Envy is not jealousy. Envy is the desire for something you don’t have. It stems from a lack. Jealousy means you are afraid of losing what you have. Envy prevents you from enjoying what you have. It drives wedges between friends. It causes feelings of inadequacy.
Evil Queen Snow White DisneyEvil Queen Snow White Disney

We all know what’s in the box, right? Fetching.

Of course the best Disney villain for this is the Evil Queen from Snow White and the Seven Dwarfs. She wants to be the fairest in the land. She is not, but she is very beautiful. She is also rich, powerful, and charming. In her quest to destroy the girl who is the fairest, Snow White, she instead reveals the ugliness in her own heart and loses all she has.

Lesson: Envy blinds us to the blessings we already have. It may even cause us to lose those blessings.



Pride is the progenitor of all other sins. It’s the idea that you’re superior to all others. You act out that feeling/idea by treating others as beneath you. This allows all the other sins to blossom, as they occur only when people believe others bellow them. You don’t steal from someone you respect, for example, but you do steal from someone you think little off. Pride is also one of the subtlest sins, sometimes manifesting only as an internal smirk at your superiority over everyone else.
Frollo Hunchback Disney

Even I don’t like this guy

While Gaston is one prideful jerk, Claude Frollo from Hunchback of Notre Dame takes the prize. I’m sure he’s proud of that. Frollo considers himself the mouthpiece and hammer of God. Frollo decides who is pure, who is true in the religion he practices. He has no respect even for the Arch Bishop. He’ll kill entire classes of people without a second thought because he is purging the city of Paris from their filth. Even torture is fair game. He sees himself as pure, being the Minister of Justice, not corrupt like “the common vulgar, weak, licentious crowd.” His pride leads him to mistreat people, which in turn leads to his downfall.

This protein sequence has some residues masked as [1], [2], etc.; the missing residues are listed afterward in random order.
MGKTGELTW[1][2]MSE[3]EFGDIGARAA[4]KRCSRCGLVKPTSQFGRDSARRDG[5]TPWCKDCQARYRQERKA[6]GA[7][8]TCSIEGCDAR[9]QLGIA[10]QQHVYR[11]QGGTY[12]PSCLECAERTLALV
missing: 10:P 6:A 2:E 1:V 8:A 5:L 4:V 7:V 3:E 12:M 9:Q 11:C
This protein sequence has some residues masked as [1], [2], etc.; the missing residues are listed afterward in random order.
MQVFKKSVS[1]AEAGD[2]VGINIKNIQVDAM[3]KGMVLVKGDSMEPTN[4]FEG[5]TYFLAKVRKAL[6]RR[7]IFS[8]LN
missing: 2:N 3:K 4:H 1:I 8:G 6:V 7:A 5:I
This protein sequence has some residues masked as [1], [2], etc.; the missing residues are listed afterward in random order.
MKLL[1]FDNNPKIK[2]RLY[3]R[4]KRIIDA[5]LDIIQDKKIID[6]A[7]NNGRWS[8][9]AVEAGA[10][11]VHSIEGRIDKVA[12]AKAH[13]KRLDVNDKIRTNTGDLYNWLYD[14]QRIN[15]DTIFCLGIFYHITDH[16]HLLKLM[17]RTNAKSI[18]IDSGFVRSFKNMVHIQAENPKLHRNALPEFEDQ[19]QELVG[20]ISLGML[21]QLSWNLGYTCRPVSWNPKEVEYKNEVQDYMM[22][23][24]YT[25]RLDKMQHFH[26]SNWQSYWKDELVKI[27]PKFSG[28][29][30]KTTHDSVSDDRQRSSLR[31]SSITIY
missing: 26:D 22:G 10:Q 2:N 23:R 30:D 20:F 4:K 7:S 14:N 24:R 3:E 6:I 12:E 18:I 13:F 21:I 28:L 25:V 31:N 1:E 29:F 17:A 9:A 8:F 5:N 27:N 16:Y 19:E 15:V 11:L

Lesson: Pride goeth before a fall. Sometimes the fall is off a roof, but usually it’s a fall from position.

Lead researcher at Villainous Life Natures Research. Writer, reader, snarker. Lover of all things Geek and Dark. INTJ.
Read my reports at vlnresearch.com and learn how understanding villains can help you succeed in life.
Find my action-adventure post-apocalypse zombie thriller Wolves of the Apocalypse series at lcchamplin.com.
I write fiction because the characters in my head have too much attitude to stay in my skull, I want to see the world through different eyes, and I want to live life through different souls.